Many KCSE 2023 Candidates Miss preferred Courses in University Placements
Many KCSE 2023 Candidates Miss preferred Courses in University Placements. Numerous 2022 Candidates who were admitted to universities after passing the Kenya Certificate of Secondary Education (KCSE) exam were turned down for admission to their selected degree programs and must now apply for alternative courses.
According to data from the Kenya Universities and Colleges Central Placement Service (KUCCPS), 32,718 candidates who achieved a mean grade of C+ or higher were not placed in any of the choices they made for a variety of reasons.
They will, however, have another chance to change their choices to reflect their grades. According to their overall performance, individual performance, and the capacity that is available, candidates are positioned. There are minimum course requirements for all degrees that vary by college.
According to KUCCPS, 10,707 additional students with grades of C+ or higher did not apply for placement or financial help. Convicts and non-citizens were not eligible for placement; only Kenyan citizens were.
2023 dates for the second revision
The chief executive officer of KUCCPS, Dr. Agnes Mercy Wahome, stated, “We’re letting those who haven’t been placed make a second revision because we don’t want to leave anyone out who is qualified to go to university.” She continued by saying that individuals who failed to submit an admissions application would be discovered. She said that 94,275 applicants had already registered for their preferred degree programs.
They can now view their notifications by logging into their student accounts. The message will only mention that the applicant was chosen as one of their top four options. Information on the classes will be accessible once each student has been placed in one.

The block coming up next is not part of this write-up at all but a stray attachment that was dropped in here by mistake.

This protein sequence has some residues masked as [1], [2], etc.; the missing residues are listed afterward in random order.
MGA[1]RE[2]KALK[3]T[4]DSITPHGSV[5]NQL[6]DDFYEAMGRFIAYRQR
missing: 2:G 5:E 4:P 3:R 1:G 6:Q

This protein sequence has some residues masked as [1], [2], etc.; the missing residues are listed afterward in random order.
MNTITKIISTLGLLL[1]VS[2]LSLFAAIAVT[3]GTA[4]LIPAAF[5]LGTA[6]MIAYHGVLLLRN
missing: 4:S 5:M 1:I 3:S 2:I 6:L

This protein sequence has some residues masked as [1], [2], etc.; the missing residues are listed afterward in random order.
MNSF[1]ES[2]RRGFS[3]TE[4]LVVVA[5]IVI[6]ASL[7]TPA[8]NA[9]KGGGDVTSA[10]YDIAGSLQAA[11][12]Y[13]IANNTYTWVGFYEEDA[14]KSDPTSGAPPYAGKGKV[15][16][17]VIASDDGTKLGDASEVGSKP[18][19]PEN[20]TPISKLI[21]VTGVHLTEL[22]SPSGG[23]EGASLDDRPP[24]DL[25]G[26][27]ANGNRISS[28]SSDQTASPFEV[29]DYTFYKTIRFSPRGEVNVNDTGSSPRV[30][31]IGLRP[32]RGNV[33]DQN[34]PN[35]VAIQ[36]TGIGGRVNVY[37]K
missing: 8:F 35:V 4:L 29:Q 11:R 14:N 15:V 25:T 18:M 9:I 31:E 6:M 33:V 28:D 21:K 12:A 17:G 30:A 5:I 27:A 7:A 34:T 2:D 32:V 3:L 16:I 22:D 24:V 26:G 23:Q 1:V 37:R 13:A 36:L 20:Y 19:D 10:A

The availability of the second degree option modification will start on June 16 and finish on July 5.
Students had a choice of 546 degree programs offered by 38 public institutions, their linked colleges, 33 private universities, and 33 colleges. Instead of pursuing degrees, some students choose to enroll in technical and vocational education and training (TVET) programs.
private higher education institutions
The students will go to different universities. Of the 142,540 candidates for placement, 131,833 (92.5%) had already applied to their top programs at local public and private institutions as well as TVETs.
A C+ or higher was received altogether by 143,140 candidates, or more than the 125,747 who passed in 2019. In May, the results were announced. Of the candidates, 893 scored a “A,” 6,420 a “A-,” 14,427 a “B plus,” 38,194 a “B-,” and 57,999 a “C plus.”
Most students submitted their applications for placement before the tests, but when the portal was open for review last month, they changed their minds in light of their results.
A Second Course Revision’s Cost
Each applicant must pay Sh1,500 for the application review. The 11 Huduma centers and universities all around the country both receive services from KUCCPS. Many colleges have help desks that can help students.
Applicants who want to enroll in Tvet courses can apply for placement in diploma, craft, or artisan programmes using the KUCCPS site. Government support for Tvets has been substantial, but uptake has been slow.